Nonprofit organizations incur new fees as tax exemptions disappear

October 17, 2013

Nonprofit organizations incur new fees as tax exemptions disappear

Throughout the country, nonprofits have seen increased fees and reductions in tax credits as governmental bodies struggle to balance budgets following the recession. Nonprofits in Chicago, Illinois and the nearby suburb of Downer's Grove are seeing fees related to water usage for the first time.

Downer's Grove instituted a utility fee to pay for stormwater in place of property taxes, so tax exempt nonprofits are feeling the burden of a new bill. While the village is floating plans to reduce the rate for local nonprofits, they will still be required to pay the fee. In Chicago, nonprofits are dealing with the loss of an exemption from water payments that some organizations claim will affect the services they offer. The city and nonprofits are still discussing a resolution, including a graduated fee based on a nonprofit's net assets.

Illinois is not alone in asking nonprofits to pay more, and different states and local governments have reduced tax exemptions in different ways – such as garbage pick up or public safety fees.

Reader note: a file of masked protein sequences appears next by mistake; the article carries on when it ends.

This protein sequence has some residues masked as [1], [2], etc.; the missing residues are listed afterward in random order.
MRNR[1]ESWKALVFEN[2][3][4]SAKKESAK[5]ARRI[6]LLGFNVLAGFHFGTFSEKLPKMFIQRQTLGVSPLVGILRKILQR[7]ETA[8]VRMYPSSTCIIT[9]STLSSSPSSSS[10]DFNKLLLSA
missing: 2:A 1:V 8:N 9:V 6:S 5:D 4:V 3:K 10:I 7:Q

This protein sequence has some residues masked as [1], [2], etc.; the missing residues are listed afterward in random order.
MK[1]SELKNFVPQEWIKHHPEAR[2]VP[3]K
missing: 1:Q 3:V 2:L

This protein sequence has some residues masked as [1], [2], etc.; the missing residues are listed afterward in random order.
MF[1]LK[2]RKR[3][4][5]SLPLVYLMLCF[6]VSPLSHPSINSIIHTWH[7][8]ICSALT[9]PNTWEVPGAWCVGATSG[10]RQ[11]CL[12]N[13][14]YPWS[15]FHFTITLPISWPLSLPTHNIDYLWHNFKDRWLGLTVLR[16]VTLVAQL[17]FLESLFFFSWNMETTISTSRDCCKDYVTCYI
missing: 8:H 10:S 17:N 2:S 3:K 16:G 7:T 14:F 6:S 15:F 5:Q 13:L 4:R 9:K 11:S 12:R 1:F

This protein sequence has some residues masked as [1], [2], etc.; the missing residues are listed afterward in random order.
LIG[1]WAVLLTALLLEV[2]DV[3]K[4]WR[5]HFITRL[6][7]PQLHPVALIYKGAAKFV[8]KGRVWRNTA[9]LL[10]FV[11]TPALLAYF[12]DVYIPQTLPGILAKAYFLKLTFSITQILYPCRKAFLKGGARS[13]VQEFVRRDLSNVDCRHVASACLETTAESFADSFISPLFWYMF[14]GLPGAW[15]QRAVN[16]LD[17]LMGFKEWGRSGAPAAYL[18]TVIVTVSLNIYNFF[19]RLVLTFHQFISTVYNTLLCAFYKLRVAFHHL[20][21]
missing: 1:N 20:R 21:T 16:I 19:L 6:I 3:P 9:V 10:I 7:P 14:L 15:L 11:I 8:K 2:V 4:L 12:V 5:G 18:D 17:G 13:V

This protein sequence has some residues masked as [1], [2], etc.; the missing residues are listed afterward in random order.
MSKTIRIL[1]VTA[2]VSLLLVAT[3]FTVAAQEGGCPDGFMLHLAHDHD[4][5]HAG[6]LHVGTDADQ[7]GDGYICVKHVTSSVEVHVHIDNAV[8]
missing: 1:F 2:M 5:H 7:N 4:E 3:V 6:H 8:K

As nonprofits deal with the loss of tax exemptions or immunity to other fees they find themselves coping with new expenses. For some nonprofits, these fees are coming at a time when funding and revenue have already suffered. 

Nonprofits have options to UI tax
While nonprofits and governmental bodies continue to iron out future fees and tax exemptions, nonprofits do have an alternative when it comes to avoiding UI tax. Nonprofits and governmental organizations can opt out of state UI tax and its pooled trust funds under tax law that allows such entities to reimburse the state only for the amount specifically paid to former employees. Private employers pay a set rate each year which is often much greater than the actual amount of reimbursements.

Just as some local governments have started to levy new fees on nonprofits, states have been forced to raise UI tax contributions on employers to pay back federal debt incurred during the recession. Some states borrowed from the federal government to pay UI claims, which spiked during the recession, and did not pay the loan back within the two-year time limit. In states with UI debt to the fed that is over two years old, federal mandates will raise the employer contribution to state UI tax pools every year until the debt is paid back.

For information on how your organization can cost-effectively meet its unemployment insurance needs, contact First Nonprofit Companies at or visit


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